You can’t turn the macOS versioning system off, but few users make much use of it. This workthrough shows an example of what you can do with it, in a situation where many of us reach straight for our Time Machine backups, and waste a lot of time as a result.
The scenario is not uncommon: you’re working on a document, in this case stored in RTFD format, and suddenly realise that an important section of it has gone missing. You need to find the latest version of that section, and insert it into the current version of the document.
Using the editing app and the Versions Browser
Open the Versions Browser by going to the File menu, its Revert to command, selecting the option Browse all versions.
In the right hand document view, navigate back through the versions until you find the most recent containing the missing section.
In that version, select the content which is missing from the most recent version, and Copy it.
Switch to the left hand document, showing the current version, and locate the correct insertion point for that missing content. Paste it into place, and use the normal tools in the editing app to adjust its styling and format.
If you want to remove versions, move forward or back to display the version which you want to remove at the right. Then enter the (hidden) File menu’s Revert to command, selecting Delete this Version. If that command is disabled, it means that the version being displayed is a Time Machine backup, and cannot be removed. You can only remove one version at a time.
Another useful clue as to which versions displayed on the right can be removed, as they are managed by the versioning system and not in Time Machine backups, is that local versions have long names formed from UUIDs. Backups are shown with the regular file name and extension.
Once you have finished working in the Versions Browser, click on the Done button to return to normal editing mode.
The biggest problem with using the Versions Browser to remove old versions is that they have to be removed one at a time, which quickly becomes tedious. You also aren’t informed as so how large each version is; as saving space on storage is a major reason for removing old versions, this is a significant shortcoming.
Double-click on any of the versions listed in Revisionist to preview it using Quick Look. When you have located the most recent version containing the missing section, click the button at the top of the preview to open it using the default editor for that type of document, in this case TextEdit. Then open the latest version likewise. Note that all versions other than the latest are opened in a locked state.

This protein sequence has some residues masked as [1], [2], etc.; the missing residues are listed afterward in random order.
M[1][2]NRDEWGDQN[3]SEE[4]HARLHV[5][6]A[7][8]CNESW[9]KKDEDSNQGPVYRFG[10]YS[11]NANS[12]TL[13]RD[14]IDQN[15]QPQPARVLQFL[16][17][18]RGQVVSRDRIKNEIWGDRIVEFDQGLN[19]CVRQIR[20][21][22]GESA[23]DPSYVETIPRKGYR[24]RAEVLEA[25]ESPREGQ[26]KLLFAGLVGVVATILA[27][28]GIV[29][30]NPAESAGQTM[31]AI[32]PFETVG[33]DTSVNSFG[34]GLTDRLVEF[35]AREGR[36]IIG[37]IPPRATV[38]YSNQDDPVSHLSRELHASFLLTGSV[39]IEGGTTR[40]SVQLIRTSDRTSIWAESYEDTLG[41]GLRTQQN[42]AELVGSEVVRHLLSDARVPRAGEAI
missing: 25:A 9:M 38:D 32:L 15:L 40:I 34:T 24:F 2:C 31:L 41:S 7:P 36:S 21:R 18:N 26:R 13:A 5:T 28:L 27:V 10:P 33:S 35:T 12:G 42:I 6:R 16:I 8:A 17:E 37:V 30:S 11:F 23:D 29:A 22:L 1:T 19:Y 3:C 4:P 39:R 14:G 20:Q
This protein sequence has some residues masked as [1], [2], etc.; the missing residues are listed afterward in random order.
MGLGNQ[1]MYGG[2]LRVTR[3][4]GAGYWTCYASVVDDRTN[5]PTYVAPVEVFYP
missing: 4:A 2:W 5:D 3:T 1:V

Select the missing content in the previous version, and Copy it.
Switch to the window containing the current version, locate the correct insertion point, and Paste it into place. Use the available tools to adjust the document’s styling and format.
To remove old versions, simply select all those which you want to remove, using the Shift and Command modifier keys as appropriate, and click on the Delete button. Revisionist doesn’t show any Time Machine backups: all the versions listed except the current one can be removed. The app protects the current version, so if you select all versions and then click Delete, the current version will be preserved automatically.
Unlike the macOS Versions Browser, Revisionist can remove any versions (apart from the current one) at once, and only shows those versions in the macOS versioning system, not those in Time Machine backups. It also, most importantly, displays the file size of each version, so that you can estimate the space saving achieved by removing one or more old versions.
The Versions Browser has a neat interface, and its integration of documents saved in Time Machine backups may seem useful. In practice, you are likely to find some quite old versions saved in the versioning system, and mixing in backup copies can get confusing.
Here is a practical example of this, in the Tinderbox 7 document in which I keep all my old questions and answers for my Genius Tips section in MacFormat magazine. Viewed in the Versions Browser, I was surprised at how long the record of versions was, stretching right back to September of last year. Several of those appeared to be Time Machine backups, so working through them here and removing old versions was going to be tedious, and didn’t look to be worth the effort.
Viewed in Revisionist, the picture was completely different. I had a total of 13 old versions which I could remove (macOS had records of 25 in all, including the current document), most of which were larger than 1 MB in size. The oldest version still stored in the versioning database was from four months ago, and there were six old versions stored from the last time that I worked in that document earlier this month.
There was little point, given all the backups that Time Machine had made over this period, in keeping any version other than the latest. I selected them all, clicked on Delete, and recovered around 14 MB of disk space.